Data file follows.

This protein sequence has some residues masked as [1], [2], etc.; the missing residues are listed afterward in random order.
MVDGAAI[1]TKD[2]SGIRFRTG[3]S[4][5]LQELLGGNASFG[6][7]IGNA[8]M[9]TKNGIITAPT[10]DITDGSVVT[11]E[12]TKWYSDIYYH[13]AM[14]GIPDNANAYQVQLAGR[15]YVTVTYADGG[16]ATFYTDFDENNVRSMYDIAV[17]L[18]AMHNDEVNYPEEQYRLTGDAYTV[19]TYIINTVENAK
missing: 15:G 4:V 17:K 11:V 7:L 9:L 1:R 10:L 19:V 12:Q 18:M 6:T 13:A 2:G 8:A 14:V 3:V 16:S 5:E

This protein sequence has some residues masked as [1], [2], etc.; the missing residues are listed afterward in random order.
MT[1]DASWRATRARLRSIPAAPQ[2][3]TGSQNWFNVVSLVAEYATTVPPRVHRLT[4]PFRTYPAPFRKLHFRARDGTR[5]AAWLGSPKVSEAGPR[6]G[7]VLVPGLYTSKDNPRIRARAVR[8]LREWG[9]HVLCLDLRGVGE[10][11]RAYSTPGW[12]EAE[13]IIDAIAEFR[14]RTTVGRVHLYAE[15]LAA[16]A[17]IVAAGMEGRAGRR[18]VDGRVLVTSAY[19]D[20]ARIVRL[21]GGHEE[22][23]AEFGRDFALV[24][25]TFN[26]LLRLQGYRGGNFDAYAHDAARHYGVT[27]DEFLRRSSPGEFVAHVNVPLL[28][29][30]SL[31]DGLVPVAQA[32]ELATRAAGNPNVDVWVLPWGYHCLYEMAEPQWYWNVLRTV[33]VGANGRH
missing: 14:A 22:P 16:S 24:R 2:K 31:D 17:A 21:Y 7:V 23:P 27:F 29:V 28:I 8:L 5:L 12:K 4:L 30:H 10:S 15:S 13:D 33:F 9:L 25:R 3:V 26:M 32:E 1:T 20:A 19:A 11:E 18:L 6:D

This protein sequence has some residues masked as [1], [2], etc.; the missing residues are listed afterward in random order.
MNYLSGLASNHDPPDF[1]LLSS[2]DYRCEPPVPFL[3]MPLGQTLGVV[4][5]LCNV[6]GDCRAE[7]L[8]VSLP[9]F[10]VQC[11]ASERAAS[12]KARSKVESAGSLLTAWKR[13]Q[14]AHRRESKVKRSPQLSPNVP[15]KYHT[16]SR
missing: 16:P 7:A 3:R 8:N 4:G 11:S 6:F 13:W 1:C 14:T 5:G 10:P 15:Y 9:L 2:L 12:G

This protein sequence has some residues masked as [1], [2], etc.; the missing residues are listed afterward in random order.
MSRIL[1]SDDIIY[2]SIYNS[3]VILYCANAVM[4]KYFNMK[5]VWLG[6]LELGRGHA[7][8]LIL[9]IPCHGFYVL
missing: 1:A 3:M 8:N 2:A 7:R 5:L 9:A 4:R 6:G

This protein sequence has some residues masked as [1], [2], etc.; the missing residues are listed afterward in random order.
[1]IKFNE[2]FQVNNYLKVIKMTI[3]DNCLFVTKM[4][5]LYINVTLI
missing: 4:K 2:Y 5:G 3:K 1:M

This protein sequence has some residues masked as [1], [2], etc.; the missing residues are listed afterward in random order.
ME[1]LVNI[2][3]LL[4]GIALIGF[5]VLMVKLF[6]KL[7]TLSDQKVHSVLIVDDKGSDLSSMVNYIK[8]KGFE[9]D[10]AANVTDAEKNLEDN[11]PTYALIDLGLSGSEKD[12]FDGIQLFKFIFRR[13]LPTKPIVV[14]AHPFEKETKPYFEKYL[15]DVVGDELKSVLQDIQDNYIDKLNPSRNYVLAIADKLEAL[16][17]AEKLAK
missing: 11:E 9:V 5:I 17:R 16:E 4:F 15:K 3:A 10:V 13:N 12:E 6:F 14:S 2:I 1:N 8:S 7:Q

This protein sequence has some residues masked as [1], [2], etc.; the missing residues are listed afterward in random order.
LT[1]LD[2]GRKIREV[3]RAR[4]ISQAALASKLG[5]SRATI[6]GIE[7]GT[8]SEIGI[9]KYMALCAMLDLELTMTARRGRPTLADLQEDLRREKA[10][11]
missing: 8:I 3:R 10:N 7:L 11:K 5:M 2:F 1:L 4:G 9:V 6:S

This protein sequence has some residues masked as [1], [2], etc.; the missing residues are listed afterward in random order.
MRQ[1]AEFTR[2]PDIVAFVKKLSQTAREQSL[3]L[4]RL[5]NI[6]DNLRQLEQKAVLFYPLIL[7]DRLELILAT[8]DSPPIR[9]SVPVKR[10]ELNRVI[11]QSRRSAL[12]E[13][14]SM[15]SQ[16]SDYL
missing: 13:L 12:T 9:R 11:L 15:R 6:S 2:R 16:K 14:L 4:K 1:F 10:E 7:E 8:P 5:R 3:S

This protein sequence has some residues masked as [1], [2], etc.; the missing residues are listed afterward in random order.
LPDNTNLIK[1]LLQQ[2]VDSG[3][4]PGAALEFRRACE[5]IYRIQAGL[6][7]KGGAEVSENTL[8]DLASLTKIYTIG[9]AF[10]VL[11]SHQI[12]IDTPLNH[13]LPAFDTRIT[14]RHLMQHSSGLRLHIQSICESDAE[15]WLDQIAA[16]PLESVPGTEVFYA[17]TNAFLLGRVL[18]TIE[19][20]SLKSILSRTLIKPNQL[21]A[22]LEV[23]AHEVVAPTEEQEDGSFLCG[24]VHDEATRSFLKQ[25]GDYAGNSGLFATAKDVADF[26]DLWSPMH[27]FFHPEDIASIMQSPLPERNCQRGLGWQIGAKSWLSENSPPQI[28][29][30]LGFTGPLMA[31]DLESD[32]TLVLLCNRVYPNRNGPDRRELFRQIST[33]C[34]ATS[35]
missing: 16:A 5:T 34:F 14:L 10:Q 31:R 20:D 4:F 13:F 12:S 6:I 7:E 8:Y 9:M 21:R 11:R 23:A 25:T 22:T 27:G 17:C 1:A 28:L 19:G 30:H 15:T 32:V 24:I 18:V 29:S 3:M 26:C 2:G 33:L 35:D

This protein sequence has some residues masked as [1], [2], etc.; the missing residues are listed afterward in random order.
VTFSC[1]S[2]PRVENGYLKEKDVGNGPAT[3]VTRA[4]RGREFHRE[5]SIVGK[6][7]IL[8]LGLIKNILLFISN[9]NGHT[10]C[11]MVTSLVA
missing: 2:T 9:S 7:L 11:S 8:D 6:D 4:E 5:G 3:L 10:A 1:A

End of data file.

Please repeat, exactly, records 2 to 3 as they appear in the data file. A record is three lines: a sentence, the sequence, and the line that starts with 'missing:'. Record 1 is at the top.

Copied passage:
This protein sequence has some residues masked as [1], [2], etc.; the missing residues are listed afterward in random order.
MT[1]DASWRATRARLRSIPAAPQ[2][3]TGSQNWFNVVSLVAEYATTVPPRVHRLT[4]PFRTYPAPFRKLHFRARDGTR[5]AAWLGSPKVSEAGPR[6]G[7]VLVPGLYTSKDNPRIRARAVR[8]LREWG[9]HVLCLDLRGVGE[10][11]RAYSTPGW[12]EAE[13]IIDAIAEFR[14]RTTVGRVHLYAE[15]LAA[16]A[17]IVAAGMEGRAGRR[18]VDGRVLVTSAY[19]D[20]ARIVRL[21]GGHEE[22][23]AEFGRDFALV[24][25]TFN[26]LLRLQGYRGGNFDAYAHDAARHYGVT[27]DEFLRRSSPGEFVAHVNVPLL[28][29][30]SL[31]DGLVPVAQA[32]ELATRAAGNPNVDVWVLPWGYHCLYEMAEPQWYWNVLRTV[33]VGANGRH
missing: 14:A 22:P 16:S 24:R 2:K 31:D 17:A 21:Y 7:V 23:P 27:F 29:V 28:I 8:L 5:L 12:K 4:L 30:H 10:S 15:S 13:D 33:F 9:L 25:R 3:V 26:M 32:E 1:T 20:A 19:A 11:E 18:L 6:D

This protein sequence has some residues masked as [1], [2], etc.; the missing residues are listed afterward in random order.
MNYLSGLASNHDPPDF[1]LLSS[2]DYRCEPPVPFL[3]MPLGQTLGVV[4][5]LCNV[6]GDCRAE[7]L[8]VSLP[9]F[10]VQC[11]ASERAAS[12]KARSKVESAGSLLTAWKR[13]Q[14]AHRRESKVKRSPQLSPNVP[15]KYHT[16]SR
missing: 16:P 7:A 3:R 8:N 4:G 11:S 6:F 13:W 1:C 14:T 5:G 10:P 15:Y 9:L 2:L 12:G